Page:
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The Best of Eric Dolphy (Remastered)

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Album Review

Eric Dolphy is a perfect example of a jazz musician who lived a tragically short life but had a significant impact. The alto saxman/clarinetist/flutist, who first recorded as a leader in 1960, was only 36 when he died of diabetes-related causes in 1964 — and since then, his work has influenced Dave Liebman, Steve Coleman, Jane Ira Bloom and quite a few others. Thankfully, Dolphy recorded frequently during his stay at Prestige, which is why Fantasy had no problem assembling an ambitious nine-CD box set titled The Complete Prestige Recordings. For the seasoned Dolphy enthusiast, that lavish release is well-worth owning, but for the casual listener, The Best of Eric Dolphy would be a more appropriate purchase. Focusing on his 19-month association with Prestige in 1961 and 1962, this 78-minute CD underscores the fact that Dolphy had one foot in the avant-garde and the other in post-bop and hard bop. Dolphy shows his appreciation of Ornette Coleman's breakthroughs on the cerebral "Out There," but a less radical sense of swing asserts itself on the Charlie Parker-ish "Miss Ann," the vibrant "Booker's Waltz" and a tender performance of Rodgers & Hart's "Glad to Be Unhappy"." Although it isn't difficult to pinpoint Dolphy's influences — who range from Parker and Jackie McLean to John Coltrane and Ornette Coleman — he was a distinctive, recognizable player in his own right, and his individuality shined through whether he was on alto sax, bass clarinet or flute. The Best of Eric Dolphy is far from the last word on Dolphy's Prestige output, but for those who aren't ready for The Complete Prestige Recordings, this collection can be an excellent starting point.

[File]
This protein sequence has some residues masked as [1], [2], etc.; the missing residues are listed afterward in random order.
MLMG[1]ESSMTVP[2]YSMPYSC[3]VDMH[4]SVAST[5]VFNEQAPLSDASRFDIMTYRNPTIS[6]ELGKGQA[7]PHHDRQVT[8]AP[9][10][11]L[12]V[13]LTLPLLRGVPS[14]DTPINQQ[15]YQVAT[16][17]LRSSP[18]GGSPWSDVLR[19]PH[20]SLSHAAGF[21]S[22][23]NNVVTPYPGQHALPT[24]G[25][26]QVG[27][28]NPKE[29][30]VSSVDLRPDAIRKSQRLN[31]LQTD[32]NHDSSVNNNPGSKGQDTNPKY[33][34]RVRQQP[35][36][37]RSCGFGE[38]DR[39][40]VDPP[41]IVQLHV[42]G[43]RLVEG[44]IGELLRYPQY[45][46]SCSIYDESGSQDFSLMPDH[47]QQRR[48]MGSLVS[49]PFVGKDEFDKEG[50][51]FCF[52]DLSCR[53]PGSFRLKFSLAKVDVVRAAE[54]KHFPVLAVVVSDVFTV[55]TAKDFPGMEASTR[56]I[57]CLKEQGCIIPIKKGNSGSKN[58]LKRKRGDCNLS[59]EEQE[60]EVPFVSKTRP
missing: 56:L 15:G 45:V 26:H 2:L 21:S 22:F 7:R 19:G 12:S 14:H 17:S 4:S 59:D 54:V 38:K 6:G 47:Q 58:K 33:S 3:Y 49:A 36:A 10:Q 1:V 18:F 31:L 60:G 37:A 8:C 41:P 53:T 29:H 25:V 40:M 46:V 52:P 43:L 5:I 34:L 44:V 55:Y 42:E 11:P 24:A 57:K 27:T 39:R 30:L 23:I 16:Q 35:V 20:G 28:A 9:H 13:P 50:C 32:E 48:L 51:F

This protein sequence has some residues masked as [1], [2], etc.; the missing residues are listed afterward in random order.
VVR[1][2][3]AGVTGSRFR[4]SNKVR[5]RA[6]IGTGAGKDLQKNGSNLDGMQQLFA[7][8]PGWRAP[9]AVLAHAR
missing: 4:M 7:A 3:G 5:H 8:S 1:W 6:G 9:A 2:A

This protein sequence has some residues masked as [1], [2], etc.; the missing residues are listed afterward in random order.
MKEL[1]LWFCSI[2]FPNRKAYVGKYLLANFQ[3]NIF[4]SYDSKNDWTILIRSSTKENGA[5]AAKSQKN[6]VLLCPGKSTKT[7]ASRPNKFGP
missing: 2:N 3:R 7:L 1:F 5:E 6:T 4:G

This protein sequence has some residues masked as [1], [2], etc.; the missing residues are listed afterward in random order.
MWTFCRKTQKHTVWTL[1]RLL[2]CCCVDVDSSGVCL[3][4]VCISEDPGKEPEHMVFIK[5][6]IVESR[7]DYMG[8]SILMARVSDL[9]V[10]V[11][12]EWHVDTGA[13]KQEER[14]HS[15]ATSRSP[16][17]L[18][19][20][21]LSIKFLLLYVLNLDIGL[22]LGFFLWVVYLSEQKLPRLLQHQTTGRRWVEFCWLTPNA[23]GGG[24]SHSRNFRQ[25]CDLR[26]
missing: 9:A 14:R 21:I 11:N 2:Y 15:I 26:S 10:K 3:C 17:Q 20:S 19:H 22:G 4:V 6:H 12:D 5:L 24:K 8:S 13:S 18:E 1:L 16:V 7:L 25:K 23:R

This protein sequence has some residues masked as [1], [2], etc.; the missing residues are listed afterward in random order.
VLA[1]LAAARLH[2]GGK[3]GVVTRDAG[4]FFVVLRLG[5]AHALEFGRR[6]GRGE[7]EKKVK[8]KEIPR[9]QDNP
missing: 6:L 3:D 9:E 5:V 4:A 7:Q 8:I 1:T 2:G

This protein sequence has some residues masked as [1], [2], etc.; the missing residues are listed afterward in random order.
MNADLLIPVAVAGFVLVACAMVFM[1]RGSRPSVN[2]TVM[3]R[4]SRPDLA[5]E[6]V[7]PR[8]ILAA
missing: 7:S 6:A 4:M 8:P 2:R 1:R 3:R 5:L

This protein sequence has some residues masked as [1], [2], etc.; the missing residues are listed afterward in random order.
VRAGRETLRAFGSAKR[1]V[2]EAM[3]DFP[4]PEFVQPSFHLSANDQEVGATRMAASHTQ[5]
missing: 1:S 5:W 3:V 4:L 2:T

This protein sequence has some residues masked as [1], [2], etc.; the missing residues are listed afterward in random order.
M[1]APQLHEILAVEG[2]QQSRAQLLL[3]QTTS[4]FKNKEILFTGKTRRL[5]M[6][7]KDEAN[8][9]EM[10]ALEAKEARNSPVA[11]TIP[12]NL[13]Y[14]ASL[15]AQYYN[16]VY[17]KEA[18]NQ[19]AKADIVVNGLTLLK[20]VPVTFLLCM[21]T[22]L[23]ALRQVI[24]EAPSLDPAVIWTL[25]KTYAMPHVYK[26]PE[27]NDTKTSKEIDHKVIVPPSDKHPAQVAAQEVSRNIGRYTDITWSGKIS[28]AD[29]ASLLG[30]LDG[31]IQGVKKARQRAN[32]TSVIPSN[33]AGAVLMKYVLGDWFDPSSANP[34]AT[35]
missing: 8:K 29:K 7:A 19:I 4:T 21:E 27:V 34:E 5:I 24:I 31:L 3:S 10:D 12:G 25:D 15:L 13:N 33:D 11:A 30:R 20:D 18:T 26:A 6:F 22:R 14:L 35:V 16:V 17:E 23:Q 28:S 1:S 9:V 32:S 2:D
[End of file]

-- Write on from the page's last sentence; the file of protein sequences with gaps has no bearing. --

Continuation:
Born: 20 June 1928 in Los Angeles, CA

Genre: Jazz

Years Active: '50s, '60s

Eric Dolphy was a true original with his own distinctive styles on alto, flute, and bass clarinet. His music fell into the "avant-garde" category yet he did not discard chordal improvisation altogether (although the relationship of his notes to the chords was often pretty abstract). While most of the other "free jazz" players sounded very serious in their playing, Dolphy's solos often came across as ecstatic and exuberant. His improvisations utilized very wide intervals, a variety of nonmusical speechlike...
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